The key to making perfect scrambled eggs is whisking the eggs thoroughly and vigorously before cooking them. Whisking incorporates air, which produces fluffier scrambled eggs, and fluffier eggs are always your end goal.
Okay, there's actually another key, for a total of two keys altogether. Here it is: turn off the heat before the eggs are all the way cooked. This helps prevent overcooking, which is a common problem with scrambled eggs. You don't want your scrambled eggs to be brown on the bottom -- once that happens, you're working with dry, rubbery eggs.
The important thing to remember with scrambled eggs is that they'll continue cooking for a few moments after you transfer them to the plate. This phenomenon, known as residual or "carry-over" cooking, means that you actually want to transfer the eggs to the plate when they're slightly softer than the way you ultimately want them. They'll firm up all on their own.
The technique here is a lot like the first steps in making an omelet. The difference being that at the very end, we gently break up the eggs, leaving the curds larger and fluffier.
Additional ingredients, especially ones with a lot of moisture in them like tomatoes or onions, can throw off the timing, and your eggs can come out watery. To prevent this, sauté those items separately to cook off the water before adding them to your eggs.
One last thing: Make it easy on yourself and cook your eggs in a nonstick sauté pan. And make sure you use a heat-resistant silicone spatula -- heat resistant so that it doesn't melt, and silicone so that it doesn't scratch the pan.
- Crack the eggs into a glass mixing bowl and beat them until they turn a pale yellow color.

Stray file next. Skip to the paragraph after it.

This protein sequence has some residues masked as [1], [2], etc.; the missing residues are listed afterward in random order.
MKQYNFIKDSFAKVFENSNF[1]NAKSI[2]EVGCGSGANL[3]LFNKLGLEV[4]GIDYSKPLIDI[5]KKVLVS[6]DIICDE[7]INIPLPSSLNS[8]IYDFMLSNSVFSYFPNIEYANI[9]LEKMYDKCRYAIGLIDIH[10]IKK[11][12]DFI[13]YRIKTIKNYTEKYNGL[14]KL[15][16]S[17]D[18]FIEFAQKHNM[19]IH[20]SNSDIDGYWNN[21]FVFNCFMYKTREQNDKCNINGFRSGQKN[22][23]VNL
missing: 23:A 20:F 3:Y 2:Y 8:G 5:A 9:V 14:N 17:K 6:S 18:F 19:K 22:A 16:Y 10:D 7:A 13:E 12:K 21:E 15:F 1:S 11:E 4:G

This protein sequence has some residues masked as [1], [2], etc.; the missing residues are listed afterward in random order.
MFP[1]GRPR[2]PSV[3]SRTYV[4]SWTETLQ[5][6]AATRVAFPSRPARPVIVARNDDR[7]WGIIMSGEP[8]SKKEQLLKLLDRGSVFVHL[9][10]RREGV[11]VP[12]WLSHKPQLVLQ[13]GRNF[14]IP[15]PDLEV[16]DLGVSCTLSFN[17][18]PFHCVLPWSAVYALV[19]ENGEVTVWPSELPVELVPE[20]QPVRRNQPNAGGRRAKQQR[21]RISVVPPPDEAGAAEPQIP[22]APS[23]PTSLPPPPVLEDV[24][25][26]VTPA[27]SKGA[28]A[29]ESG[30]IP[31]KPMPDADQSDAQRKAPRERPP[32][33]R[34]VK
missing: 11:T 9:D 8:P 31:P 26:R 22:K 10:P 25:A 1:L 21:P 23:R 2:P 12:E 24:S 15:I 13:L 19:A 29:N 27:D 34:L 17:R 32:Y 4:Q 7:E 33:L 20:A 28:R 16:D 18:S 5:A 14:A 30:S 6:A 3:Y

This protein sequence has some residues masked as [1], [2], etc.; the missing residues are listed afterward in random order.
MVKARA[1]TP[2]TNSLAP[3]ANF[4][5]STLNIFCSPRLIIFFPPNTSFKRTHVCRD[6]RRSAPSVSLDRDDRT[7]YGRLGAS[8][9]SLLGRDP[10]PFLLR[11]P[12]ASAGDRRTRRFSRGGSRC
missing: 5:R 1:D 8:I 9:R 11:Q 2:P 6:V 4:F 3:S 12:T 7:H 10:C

- Heat a heavy-bottomed nonstick sauté pan over medium-low heat. Add the butter and let it melt.
- Add the milk to the eggs and season to taste with salt and white pepper. Then, grab your whisk and whisk like crazy. You're going to want to work up a sweat here. If you're not up for that, you can use an electric beater or stand mixer with the whisk attachment. Whatever device you use, you're trying to beat as much air as possible into the eggs.
- When the butter in the pan is hot enough to make a drop of water hiss, pour in the eggs. Don't stir! Let the eggs cook for up to a minute or until the bottom starts to set.
- With a heat-resistant rubber spatula, gently push one edge of the egg into the center of the pan, while tilting the pan to allow the still liquid egg to flow in underneath. Repeat with the other edges, until there's no liquid left.
- Turn off the heat and continue gently stirring and turning the egg until all the uncooked parts become firm. Don't break up the egg, though. Try to keep the curds as large as possible. If you're adding any other ingredients, now's the time to do it. (See note.)
- Transfer to a plate when the eggs are set but still moist and soft. Eggs are delicate, so they'll continue to cook for a few moments after they're on the plate.
Mix-Ins for Your Scrambled Eggs
There's no limit to the variations you can create by adding ingredients to this basic scrambled egg recipe. Some schools of thought hold that for the sake of simplicity, you wouldn't want to add more than one additional ingredient. Then again, rules are made to be broken! Some ingredients you could add include:
- Chopped fresh herbs
- Grated cheese
- Diced and sautéed onion (sauté the onion separately and then add)
- Chopped, cooked bacon
- Diced ham